Women are at least as effective as men in leadership roles. In
fact, subordinates prefer them. But if they carry out their duties the
same way as their male colleagues, they're likely to be evaluated less
favorably by them.
"The good news is that, although there are still biases out there,
women are not much undervalued as women," declares Bruce G. Klonsky,
Ph.D., professor of psychology at the State University of New York at
Fredonia. But let them try to do "man's work" a "man's way," and they'll
be sorry they asked.
Along with Alice H. Eagly, Ph.D., and Mona G. Makhijani, of Purdue
University, Klonsky looked at how sex differences in leadership style are
judged in organizational settings. Studies have recently shown that there
is but one big sex difference in leadership style: Women tend to have a
more democratic approach, with more collaboration and sharing of
decision-making. Men tend to be more autocratic and directive.
Eagly and Co. asked a group of men and women to evaluate some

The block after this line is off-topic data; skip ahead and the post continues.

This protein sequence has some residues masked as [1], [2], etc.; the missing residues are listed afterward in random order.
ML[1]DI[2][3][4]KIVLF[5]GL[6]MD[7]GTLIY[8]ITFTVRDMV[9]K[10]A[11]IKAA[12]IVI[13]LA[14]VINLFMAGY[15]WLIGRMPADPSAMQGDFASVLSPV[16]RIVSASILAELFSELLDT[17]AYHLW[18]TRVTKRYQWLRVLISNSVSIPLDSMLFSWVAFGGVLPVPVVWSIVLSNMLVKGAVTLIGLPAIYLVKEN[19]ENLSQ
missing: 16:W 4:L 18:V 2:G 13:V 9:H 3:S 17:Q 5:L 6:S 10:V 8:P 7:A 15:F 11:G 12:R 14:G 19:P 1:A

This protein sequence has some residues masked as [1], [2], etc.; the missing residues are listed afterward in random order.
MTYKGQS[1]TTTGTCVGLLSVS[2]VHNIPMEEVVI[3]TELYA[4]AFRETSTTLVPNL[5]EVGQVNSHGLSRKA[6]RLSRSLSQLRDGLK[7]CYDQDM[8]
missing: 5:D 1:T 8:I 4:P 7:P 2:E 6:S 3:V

characteristics of leaders and managers. Then they did the same thing,
but changed the sex (on paper) of the leader. The results came as a
surprise. When women assumed an interpersonal ("female") style of
management, the group approved of women. They reacted less favorably to
women who took on an autocratic management style. When men managed in an
autocratic fashion, the group approved.
"Masculine and feminine leadership styles can be understood in
terms of the content of people's stereotypes," says Klonsky. "Women are
expected to be friendly, unselfish, concerned with others, and
emotionally expressive. Men are expected to be independent, masterful,
assertive, and instrumentally competent." What happens when women cross
into male territory? "The respondents in our study constantly undervalued
women who displayed 'male' traits."
Women who sought non-traditional jobs fared even worse. So don't
expect any breaktroughs anytime soon. For now, women managers can console
themselves that nice girls finish first.